On 10-May-00 Mike Smith wrote:
>> This is dangerous for the OSM. When the i2o OSM shuts an IOP
>> down, it is history. It will stop doing any work at all; network,
>> disk, console, mouse, whatever. I reserve that for really, really
> I'm not sure I understand what you mean by "dangerous". When your
> shutdown method is called, you're being told that you're about to stop
> being able to control your hardware, either because your code is about to
> be removed from the kernel (module unload) or because the system is being
> shut down.
(perhaps) Dangerous in the sense that the i2o OSM handles multiple
diciplines. It is not a disk-only driver. It has a disk component
but if I shut down the IOPs more than just disks stop.
Thus I need to be sure the OSM is the very last to be called.
> Before you return success from your shutdown method, you must have
> brought your hardware to a quiescent state, ready for immediate loss of
> power. It must not generate any more interrupts or access any more data
> once you have returned.
That is already being done. Thanx.
> You can veto your shutdown (by returning nonzero), which will fail a
> module unload, but _will_not_ fail a kernel shutdown.
That is fine.
>> This needs to happen after all other shutdown work was done,
>> but before a physical reset is sent to the hardware.
>> There is no telling how long the IOP will take to return
>> from flush request.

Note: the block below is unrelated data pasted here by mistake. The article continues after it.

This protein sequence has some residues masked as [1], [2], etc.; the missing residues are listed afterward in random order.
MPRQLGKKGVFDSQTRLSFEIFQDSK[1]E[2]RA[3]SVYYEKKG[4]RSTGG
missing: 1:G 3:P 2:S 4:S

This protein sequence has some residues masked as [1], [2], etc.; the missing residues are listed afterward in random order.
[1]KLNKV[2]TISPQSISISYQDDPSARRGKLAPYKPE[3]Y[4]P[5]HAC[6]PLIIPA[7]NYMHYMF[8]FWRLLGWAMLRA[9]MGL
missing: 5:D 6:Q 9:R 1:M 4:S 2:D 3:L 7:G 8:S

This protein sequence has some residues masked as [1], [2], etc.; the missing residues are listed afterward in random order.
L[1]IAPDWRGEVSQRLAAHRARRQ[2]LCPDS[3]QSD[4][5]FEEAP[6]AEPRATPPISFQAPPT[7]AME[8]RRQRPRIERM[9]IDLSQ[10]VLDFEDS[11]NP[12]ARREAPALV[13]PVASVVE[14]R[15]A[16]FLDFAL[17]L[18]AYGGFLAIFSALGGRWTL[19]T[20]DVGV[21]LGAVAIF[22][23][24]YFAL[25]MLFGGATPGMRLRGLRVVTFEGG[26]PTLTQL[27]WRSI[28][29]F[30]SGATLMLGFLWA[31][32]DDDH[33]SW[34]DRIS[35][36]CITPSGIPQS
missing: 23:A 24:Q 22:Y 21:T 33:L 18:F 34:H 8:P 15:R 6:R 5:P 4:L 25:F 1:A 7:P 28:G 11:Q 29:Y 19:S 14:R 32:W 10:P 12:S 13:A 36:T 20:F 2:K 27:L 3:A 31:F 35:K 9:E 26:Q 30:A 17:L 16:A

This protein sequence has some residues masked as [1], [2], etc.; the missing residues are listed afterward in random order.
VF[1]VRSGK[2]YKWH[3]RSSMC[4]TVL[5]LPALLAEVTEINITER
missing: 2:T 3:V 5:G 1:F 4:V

> That's fine. Again, the Mylex driver is doing exactly what you're
> talking about; I've been down this path just a few times now. 8)
>> > (Note that the Mylex stuff doesn't correctly handle suspend/resume since
>> > we don't have a decent ACPI implementation yet)
>> I can emulate suspend/resume in the OSM easily.
>> Actually, it does that just before shutting down.
>> A single line of code.
> I'm assuming that you depend on the platform firmware to bring it out of
> any of the deep sleep modes, re-enumerate the PCI bus and restore all of
> its volatile state?
Nope. I maintain a state machine in the OSM that makes sure
there is nothing pending on the IOP. Shutting down the IOP
is a mess. Bringing it back up is even bigger mess. It is
simpler the way I do it. Besides, different vendors implement
i2o in different ways. Some do not even have a facility for
> \\ Give a man a fish, and you feed him for a day. \\ Mike Smith
> \\ Tell him he should learn how to fish himself, \\ [EMAIL PROTECTED]
> \\ and he'll hate you for a lifetime. \\ [EMAIL PROTECTED]
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Simon Shapiro Research Fellow, Earthlink Inc.
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